It is fair to say that the RDA has been completely mischaracterised by most people in the media, including almost all strident critics. Such critics don’t bother to explain that s18C is subject to an objective test overlayed by the courts in considering whether the section is even triggered, and nor do they bother to explain the operation of s18D which provides every conceivable protection for triggering s18C via creative and journalistic expression that’s good faith or public interest. Indeed, Keane himself conveniently omits this major point of qualification in his piece.

  4. Cozmond

    To add to Will’s comment, Keane your argument falls down because it fails to consider how the court’s have interpreted section 18C and similar provisions in state legislation. This is important because that shows how the legislation works in practice and not just a theoretical reading of the words of the section. It is not whether the victim has subjectively felt hurt but whether a reasonable person (ie an objective test) would be offended, insulted etc. Moreover, the courts have held that a mere slight is not enough to fall foul of the provision – it has to much more significant akin to humiliation. As Will says above, given the defences of good faith in s 18D there is coverage for most media commentary. That Bolt fell foul of this law and couldn’t mount a defence of good faith commentary says it all. He got his facts wrong. Humiliated a group of people on the grounds of their race and refused to acknowledge the humiliation nor his errors of fact.

  5. David Hand

    18c can and must be changed. Two main objective reasons for this are-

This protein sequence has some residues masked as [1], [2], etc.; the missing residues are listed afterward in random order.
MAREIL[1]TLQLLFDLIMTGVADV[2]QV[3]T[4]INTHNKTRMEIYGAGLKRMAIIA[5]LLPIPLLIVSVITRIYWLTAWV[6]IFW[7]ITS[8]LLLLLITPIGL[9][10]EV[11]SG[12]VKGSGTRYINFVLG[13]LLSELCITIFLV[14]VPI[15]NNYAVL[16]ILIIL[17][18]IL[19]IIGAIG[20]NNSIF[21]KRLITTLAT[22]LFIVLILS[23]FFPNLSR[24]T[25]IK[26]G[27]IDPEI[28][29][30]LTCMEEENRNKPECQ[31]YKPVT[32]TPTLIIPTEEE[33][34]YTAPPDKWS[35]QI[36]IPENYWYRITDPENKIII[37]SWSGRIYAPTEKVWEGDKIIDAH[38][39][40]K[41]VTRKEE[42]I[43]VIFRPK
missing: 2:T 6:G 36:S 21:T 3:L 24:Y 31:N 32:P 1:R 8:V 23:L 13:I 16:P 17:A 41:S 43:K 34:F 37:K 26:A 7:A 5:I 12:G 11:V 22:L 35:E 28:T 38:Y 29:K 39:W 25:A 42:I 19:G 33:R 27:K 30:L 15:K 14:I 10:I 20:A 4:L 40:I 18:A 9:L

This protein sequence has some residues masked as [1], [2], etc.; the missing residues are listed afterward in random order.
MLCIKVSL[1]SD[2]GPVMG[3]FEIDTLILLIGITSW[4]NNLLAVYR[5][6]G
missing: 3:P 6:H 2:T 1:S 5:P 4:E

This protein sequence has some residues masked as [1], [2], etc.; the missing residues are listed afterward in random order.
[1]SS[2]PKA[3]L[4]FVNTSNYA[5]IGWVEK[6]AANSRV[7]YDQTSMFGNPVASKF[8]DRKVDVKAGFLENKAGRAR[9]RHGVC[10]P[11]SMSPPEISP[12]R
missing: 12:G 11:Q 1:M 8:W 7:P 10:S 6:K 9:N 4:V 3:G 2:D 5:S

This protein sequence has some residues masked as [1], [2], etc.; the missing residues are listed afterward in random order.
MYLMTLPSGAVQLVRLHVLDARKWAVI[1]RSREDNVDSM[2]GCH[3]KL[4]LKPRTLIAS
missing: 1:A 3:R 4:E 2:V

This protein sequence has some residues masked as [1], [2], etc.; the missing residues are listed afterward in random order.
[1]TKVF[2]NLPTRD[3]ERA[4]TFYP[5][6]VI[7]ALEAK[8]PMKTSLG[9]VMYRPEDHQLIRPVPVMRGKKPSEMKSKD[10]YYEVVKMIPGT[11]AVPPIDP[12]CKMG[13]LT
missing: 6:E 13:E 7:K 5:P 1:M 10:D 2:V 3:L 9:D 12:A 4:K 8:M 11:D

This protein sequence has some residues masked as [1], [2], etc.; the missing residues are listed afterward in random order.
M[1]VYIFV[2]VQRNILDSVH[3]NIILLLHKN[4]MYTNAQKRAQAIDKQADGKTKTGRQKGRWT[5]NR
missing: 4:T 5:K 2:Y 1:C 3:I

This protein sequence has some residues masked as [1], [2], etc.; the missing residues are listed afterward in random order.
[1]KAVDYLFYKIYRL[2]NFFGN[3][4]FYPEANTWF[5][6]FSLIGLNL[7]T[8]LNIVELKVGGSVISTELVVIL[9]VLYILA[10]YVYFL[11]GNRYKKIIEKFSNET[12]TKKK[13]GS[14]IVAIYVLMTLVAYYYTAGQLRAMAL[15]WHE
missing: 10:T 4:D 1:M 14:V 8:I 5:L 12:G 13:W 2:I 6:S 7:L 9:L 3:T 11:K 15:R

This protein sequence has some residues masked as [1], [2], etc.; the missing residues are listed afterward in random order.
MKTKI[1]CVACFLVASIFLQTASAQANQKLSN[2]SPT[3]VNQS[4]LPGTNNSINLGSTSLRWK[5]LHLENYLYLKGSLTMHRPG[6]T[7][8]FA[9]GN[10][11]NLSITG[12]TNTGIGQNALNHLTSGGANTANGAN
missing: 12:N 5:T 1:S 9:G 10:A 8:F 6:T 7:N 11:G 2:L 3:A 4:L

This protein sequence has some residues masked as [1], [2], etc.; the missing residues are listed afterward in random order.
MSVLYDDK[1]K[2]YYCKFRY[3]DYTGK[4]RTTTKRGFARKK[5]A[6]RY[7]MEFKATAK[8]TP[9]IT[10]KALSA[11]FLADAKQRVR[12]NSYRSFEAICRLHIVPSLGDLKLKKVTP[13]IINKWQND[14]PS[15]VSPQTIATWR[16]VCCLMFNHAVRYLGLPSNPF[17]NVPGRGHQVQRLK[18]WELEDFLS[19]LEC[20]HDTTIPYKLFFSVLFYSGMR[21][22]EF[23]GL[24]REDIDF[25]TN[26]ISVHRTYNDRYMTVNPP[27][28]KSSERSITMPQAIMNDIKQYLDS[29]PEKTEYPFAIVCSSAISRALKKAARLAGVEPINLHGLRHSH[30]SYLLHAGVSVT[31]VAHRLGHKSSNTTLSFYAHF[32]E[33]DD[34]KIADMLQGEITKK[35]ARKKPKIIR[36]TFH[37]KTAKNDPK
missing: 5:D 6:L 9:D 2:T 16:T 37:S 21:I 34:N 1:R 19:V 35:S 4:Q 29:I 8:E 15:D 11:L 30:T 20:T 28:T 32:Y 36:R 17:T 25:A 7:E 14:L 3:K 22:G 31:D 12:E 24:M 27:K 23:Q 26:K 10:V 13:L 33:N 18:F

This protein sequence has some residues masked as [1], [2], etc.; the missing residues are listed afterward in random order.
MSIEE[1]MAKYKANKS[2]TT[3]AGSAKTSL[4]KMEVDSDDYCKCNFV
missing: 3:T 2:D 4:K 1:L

1. A group of academics were able to successfully convict Andrew Bolt by this means. The substance of Bolt’s articles, though badly written, remain – that awards and scholarships established for the advancement of a disadvantaged section of our community are regularly scooped up by people with no discernible disadvantage.

    This is an opinion he was entitled to express until he was convicted in court. The ability of the act to deliver such an outcome demonstrated that it is a bad law and must be changed.

    2. Roxon’s attempt to extend 18c to other forms of discrimination failed at the first hurdle due to the vacuousness of its thinking and its thought bubble nature. Though people were willing to leave 18c alone in the RDA, they were unwilling to see it extend to religion or s*xuality et al.

    It is ironic that the action taken by the 6 complainants in the Bolt case will bring about its demise and make more difficult the protections of other more worthy cases for legal protection from r*cial vilification.

  6. bushby jane

    I don’t see the point of ‘fixing’ something that isn’t broken-this law has hardly ever been applied, and has only come to light as Abbott’s man Bolt copped it for getting his facts wrong basically. Everything Abbott is doing (actually undoing) is either for mates or the Catholic church, nothing that really needs to be done or undone.

  7. Will

    What conviction? Bolt was subject to an order under civil jurisdiction of much less concern to liberty than his actions would be under defamation. A conviction is a matter of criminal jurisdiction. Like most critics, you simply can’t talk about the RDA without speaking in ignorance.

  8. AR

    What will the next mad T-Bag idea, “an armed society is a polite society” sorta thang?
    I felt soiled to have the saponaceous A/G slither around my opinion centres but, IF I believed in the total integrity of both the Ruling Class (and its clercs)I would go free-for-all.
    So how do we make it free?

  9. Patriot

    Why special treatment for race, ethnicity, etc? Why not legislate against offending on the basis of weight, height, hair colour, having a little pecker, and so on?

  10. Dubious Virtue

    While this law is rarely used it’s effect is certainly far reaching. There are so many topics on which I would never comment publicly because of self censorship. Like being called a pedo, being called a racist at the slightest drop of the hat is something I want to avoid. No longer can anyone look at children playing in a yard without risk… and no longer can so many subjects be talked about without being labeled a racist. I tried to explain why wearing the hajib and burqua is just as anti-feminist as making girls play only with pink toys to a small group the other day. Never again.